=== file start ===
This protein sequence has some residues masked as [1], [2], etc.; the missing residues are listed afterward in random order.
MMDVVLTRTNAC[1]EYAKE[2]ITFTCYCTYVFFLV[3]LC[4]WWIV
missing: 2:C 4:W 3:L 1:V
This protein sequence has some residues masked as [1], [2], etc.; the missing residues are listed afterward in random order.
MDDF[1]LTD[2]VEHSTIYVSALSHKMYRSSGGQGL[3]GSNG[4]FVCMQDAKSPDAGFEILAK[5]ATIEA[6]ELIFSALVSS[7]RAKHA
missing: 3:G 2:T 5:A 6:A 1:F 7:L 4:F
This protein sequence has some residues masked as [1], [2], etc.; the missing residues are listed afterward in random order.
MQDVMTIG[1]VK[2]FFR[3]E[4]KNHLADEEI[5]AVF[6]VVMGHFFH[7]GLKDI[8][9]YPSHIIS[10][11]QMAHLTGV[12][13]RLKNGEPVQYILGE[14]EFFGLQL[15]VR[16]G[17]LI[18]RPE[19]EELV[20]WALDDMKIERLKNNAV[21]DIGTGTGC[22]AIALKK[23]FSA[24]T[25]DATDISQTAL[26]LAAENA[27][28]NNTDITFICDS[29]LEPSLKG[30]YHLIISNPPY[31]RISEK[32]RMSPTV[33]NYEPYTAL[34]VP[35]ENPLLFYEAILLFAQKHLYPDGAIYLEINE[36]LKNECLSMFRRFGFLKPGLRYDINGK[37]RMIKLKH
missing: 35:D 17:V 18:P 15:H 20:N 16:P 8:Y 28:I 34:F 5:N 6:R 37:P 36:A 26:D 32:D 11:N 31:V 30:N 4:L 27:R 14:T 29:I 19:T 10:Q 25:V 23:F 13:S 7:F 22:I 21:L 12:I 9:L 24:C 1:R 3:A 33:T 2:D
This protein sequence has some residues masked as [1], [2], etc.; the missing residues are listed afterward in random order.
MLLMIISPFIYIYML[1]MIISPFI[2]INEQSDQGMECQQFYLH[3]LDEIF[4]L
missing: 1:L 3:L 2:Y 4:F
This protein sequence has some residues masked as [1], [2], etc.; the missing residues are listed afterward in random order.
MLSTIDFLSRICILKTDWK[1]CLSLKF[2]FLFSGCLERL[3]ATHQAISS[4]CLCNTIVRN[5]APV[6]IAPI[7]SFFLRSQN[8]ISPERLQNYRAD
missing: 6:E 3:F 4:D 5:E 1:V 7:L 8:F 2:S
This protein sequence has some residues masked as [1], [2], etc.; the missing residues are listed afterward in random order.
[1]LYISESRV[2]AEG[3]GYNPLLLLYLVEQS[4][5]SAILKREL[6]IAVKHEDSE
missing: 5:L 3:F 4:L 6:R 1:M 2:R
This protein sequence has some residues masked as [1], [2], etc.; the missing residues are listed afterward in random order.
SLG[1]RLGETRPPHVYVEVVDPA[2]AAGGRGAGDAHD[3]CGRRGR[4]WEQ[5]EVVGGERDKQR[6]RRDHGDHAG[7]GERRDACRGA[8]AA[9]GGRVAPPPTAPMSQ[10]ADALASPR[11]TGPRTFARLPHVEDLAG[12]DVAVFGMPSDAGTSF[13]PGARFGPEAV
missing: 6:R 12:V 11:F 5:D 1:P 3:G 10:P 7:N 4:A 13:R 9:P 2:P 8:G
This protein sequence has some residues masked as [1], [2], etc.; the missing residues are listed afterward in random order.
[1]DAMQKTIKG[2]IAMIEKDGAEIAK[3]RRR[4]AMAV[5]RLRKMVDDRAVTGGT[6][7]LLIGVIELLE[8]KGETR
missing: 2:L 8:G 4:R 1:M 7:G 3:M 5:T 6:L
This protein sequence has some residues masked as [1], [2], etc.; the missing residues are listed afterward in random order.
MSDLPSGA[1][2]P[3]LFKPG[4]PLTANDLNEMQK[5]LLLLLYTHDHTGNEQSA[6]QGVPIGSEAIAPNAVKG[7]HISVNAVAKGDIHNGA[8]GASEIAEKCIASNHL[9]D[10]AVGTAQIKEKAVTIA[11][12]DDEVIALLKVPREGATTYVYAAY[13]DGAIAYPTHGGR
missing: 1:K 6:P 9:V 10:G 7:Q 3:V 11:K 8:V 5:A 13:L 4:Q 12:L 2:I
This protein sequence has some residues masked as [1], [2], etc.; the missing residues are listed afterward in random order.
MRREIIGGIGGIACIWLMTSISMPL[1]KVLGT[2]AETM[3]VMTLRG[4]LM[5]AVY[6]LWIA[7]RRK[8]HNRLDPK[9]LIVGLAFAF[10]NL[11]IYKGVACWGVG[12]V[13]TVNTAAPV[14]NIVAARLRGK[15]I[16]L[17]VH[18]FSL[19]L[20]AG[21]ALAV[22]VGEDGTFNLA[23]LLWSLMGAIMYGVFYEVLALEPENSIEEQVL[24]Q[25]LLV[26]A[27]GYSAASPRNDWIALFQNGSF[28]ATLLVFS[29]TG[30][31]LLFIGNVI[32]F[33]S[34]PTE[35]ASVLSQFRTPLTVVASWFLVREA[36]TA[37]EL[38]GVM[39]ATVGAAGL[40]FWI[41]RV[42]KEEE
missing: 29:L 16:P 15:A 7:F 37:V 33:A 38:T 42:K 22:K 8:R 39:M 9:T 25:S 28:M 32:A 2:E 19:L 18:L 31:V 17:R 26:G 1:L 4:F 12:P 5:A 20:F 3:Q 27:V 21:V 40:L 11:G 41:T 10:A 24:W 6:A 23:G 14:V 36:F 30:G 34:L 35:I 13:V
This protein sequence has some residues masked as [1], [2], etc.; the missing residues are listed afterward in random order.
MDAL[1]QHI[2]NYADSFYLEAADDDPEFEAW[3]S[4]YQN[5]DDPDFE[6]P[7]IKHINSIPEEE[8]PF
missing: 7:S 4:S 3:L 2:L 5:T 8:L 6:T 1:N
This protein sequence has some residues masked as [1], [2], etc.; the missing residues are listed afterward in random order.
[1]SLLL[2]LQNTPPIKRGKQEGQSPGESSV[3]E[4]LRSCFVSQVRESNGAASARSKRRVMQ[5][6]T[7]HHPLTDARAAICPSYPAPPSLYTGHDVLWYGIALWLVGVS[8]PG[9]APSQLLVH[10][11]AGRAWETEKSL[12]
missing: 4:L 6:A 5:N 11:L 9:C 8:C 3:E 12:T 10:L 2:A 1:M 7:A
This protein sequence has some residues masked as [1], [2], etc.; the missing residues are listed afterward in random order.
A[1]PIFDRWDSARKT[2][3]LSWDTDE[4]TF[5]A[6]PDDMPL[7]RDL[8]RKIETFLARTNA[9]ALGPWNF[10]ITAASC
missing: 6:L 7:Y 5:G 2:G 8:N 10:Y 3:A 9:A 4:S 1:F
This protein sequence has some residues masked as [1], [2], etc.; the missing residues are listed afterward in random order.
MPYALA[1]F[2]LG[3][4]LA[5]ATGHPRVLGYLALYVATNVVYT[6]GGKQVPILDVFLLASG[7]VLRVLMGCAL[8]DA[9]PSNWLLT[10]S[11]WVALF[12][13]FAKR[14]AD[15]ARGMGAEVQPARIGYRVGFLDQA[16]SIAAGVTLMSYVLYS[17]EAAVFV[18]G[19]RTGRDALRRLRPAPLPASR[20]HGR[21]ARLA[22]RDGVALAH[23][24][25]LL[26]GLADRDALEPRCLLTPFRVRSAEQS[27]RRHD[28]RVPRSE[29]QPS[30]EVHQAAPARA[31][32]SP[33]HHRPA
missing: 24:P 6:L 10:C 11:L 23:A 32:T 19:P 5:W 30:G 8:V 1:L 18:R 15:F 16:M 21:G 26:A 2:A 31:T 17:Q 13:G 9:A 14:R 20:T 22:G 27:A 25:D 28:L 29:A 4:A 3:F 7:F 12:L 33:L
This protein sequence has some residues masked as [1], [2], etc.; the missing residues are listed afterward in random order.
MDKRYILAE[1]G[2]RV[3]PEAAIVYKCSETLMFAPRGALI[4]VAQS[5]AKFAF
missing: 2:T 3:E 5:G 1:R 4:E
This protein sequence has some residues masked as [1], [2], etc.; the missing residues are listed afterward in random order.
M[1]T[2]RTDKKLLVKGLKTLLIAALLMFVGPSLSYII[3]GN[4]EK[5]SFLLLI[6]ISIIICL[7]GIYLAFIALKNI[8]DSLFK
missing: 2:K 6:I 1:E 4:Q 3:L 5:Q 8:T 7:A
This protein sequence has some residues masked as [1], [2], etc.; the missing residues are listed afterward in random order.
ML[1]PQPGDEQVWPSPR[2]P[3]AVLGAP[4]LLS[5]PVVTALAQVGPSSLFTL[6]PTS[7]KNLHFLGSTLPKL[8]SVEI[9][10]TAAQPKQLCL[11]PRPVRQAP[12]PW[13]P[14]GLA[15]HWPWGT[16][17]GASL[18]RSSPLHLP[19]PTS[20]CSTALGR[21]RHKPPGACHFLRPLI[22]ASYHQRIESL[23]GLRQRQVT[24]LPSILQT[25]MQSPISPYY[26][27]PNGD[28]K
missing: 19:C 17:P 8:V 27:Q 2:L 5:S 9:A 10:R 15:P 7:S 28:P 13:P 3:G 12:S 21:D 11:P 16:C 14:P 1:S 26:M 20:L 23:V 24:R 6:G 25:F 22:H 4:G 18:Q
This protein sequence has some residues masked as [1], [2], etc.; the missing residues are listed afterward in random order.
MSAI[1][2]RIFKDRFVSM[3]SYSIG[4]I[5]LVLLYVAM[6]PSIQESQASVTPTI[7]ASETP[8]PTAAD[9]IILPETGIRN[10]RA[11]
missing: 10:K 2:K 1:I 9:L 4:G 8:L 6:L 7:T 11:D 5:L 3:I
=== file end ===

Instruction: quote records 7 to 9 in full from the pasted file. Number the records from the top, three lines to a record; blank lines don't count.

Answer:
This protein sequence has some residues masked as [1], [2], etc.; the missing residues are listed afterward in random order.
SLG[1]RLGETRPPHVYVEVVDPA[2]AAGGRGAGDAHD[3]CGRRGR[4]WEQ[5]EVVGGERDKQR[6]RRDHGDHAG[7]GERRDACRGA[8]AA[9]GGRVAPPPTAPMSQ[10]ADALASPR[11]TGPRTFARLPHVEDLAG[12]DVAVFGMPSDAGTSF[13]PGARFGPEAV
missing: 6:R 12:V 11:F 5:D 1:P 3:G 10:P 7:N 4:A 13:R 9:P 2:P 8:G
This protein sequence has some residues masked as [1], [2], etc.; the missing residues are listed afterward in random order.
[1]DAMQKTIKG[2]IAMIEKDGAEIAK[3]RRR[4]AMAV[5]RLRKMVDDRAVTGGT[6][7]LLIGVIELLE[8]KGETR
missing: 2:L 8:G 4:R 1:M 7:G 3:M 5:T 6:L
This protein sequence has some residues masked as [1], [2], etc.; the missing residues are listed afterward in random order.
MSDLPSGA[1][2]P[3]LFKPG[4]PLTANDLNEMQK[5]LLLLLYTHDHTGNEQSA[6]QGVPIGSEAIAPNAVKG[7]HISVNAVAKGDIHNGA[8]GASEIAEKCIASNHL[9]D[10]AVGTAQIKEKAVTIA[11][12]DDEVIALLKVPREGATTYVYAAY[13]DGAIAYPTHGGR
missing: 1:K 6:P 9:V 10:G 7:Q 3:V 11:K 8:V 5:A 13:L 4:Q 12:L 2:I